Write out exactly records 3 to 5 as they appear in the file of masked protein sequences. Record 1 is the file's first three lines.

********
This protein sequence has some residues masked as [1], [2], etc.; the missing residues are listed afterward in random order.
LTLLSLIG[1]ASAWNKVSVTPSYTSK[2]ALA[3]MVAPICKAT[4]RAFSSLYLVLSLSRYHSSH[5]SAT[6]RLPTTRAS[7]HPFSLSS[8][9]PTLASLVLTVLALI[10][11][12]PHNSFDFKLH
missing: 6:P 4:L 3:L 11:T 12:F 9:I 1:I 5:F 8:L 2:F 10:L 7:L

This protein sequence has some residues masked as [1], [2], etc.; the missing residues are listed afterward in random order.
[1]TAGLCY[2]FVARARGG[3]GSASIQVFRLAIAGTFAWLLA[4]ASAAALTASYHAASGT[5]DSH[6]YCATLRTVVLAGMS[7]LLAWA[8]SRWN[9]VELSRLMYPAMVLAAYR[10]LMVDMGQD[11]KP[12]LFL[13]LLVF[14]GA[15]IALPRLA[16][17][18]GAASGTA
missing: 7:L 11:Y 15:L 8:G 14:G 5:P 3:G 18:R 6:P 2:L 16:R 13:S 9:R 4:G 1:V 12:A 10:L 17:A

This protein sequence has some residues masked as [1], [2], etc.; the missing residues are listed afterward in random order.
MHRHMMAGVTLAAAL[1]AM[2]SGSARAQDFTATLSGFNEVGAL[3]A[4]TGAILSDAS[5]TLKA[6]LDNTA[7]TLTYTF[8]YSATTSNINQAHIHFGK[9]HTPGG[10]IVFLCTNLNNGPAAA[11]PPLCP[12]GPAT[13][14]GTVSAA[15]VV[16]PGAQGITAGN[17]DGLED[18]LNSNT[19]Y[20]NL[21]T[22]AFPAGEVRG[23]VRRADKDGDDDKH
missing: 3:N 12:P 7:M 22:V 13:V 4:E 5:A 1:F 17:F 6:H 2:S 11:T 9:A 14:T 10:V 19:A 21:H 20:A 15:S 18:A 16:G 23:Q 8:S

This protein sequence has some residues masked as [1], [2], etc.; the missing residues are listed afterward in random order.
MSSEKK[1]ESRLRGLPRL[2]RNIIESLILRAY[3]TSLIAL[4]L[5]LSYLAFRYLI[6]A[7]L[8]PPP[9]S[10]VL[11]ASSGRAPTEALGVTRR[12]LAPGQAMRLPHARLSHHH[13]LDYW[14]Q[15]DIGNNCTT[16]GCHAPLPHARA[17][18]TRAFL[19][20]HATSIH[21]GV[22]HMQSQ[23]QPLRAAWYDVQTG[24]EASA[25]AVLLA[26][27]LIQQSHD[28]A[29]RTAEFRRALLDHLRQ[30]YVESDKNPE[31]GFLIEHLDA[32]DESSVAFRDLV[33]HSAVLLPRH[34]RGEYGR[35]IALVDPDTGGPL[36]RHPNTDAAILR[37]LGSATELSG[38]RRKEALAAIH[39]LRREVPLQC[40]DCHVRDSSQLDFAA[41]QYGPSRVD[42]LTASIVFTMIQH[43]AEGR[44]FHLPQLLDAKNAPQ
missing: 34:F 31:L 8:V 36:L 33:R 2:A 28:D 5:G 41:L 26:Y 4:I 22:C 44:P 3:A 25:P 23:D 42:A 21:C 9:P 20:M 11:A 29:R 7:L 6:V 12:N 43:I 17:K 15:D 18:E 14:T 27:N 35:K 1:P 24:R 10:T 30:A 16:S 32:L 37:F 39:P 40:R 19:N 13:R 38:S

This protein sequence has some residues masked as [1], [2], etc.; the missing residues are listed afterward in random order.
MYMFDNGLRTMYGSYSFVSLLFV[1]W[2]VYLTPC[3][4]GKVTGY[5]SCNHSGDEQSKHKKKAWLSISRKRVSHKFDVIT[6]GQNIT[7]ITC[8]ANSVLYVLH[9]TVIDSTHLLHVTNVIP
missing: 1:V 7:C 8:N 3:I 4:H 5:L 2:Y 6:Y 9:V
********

This protein sequence has some residues masked as [1], [2], etc.; the missing residues are listed afterward in random order.
MHRHMMAGVTLAAAL[1]AM[2]SGSARAQDFTATLSGFNEVGAL[3]A[4]TGAILSDAS[5]TLKA[6]LDNTA[7]TLTYTF[8]YSATTSNINQAHIHFGK[9]HTPGG[10]IVFLCTNLNNGPAAA[11]PPLCP[12]GPAT[13][14]GTVSAA[15]VV[16]PGAQGITAGN[17]DGLED[18]LNSNT[19]Y[20]NL[21]T[22]AFPAGEVRG[23]VRRADKDGDDDKH
missing: 3:N 12:P 7:M 22:V 13:V 4:E 5:A 1:F 17:F 6:H 2:S 11:T 9:A 14:T 10:V 19:A 21:H 20:A 15:S 18:A 16:G 23:Q 8:S

This protein sequence has some residues masked as [1], [2], etc.; the missing residues are listed afterward in random order.
MSSEKK[1]ESRLRGLPRL[2]RNIIESLILRAY[3]TSLIAL[4]L[5]LSYLAFRYLI[6]A[7]L[8]PPP[9]S[10]VL[11]ASSGRAPTEALGVTRR[12]LAPGQAMRLPHARLSHHH[13]LDYW[14]Q[15]DIGNNCTT[16]GCHAPLPHARA[17][18]TRAFL[19][20]HATSIH[21]GV[22]HMQSQ[23]QPLRAAWYDVQTG[24]EASA[25]AVLLA[26][27]LIQQSHD[28]A[29]RTAEFRRALLDHLRQ[30]YVESDKNPE[31]GFLIEHLDA[32]DESSVAFRDLV[33]HSAVLLPRH[34]RGEYGR[35]IALVDPDTGGPL[36]RHPNTDAAILR[37]LGSATELSG[38]RRKEALAAIH[39]LRREVPLQC[40]DCHVRDSSQLDFAA[41]QYGPSRVD[42]LTASIVFTMIQH[43]AEGR[44]FHLPQLLDAKNAPQ
missing: 34:F 31:L 8:V 36:L 33:R 2:A 28:D 5:G 41:L 26:Y 4:I 22:C 44:P 3:A 25:P 23:D 42:A 21:C 9:P 20:M 11:A 29:R 7:L 6:V 12:N 43:I 17:K 15:D 18:E 14:T 27:N 35:K 1:P 24:R 10:T 30:A 16:S 32:L 37:F 39:P 40:R 19:N 13:R 38:S

This protein sequence has some residues masked as [1], [2], etc.; the missing residues are listed afterward in random order.
MYMFDNGLRTMYGSYSFVSLLFV[1]W[2]VYLTPC[3][4]GKVTGY[5]SCNHSGDEQSKHKKKAWLSISRKRVSHKFDVIT[6]GQNIT[7]ITC[8]ANSVLYVLH[9]TVIDSTHLLHVTNVIP
missing: 1:V 7:C 8:N 3:I 4:H 5:L 2:Y 6:Y 9:V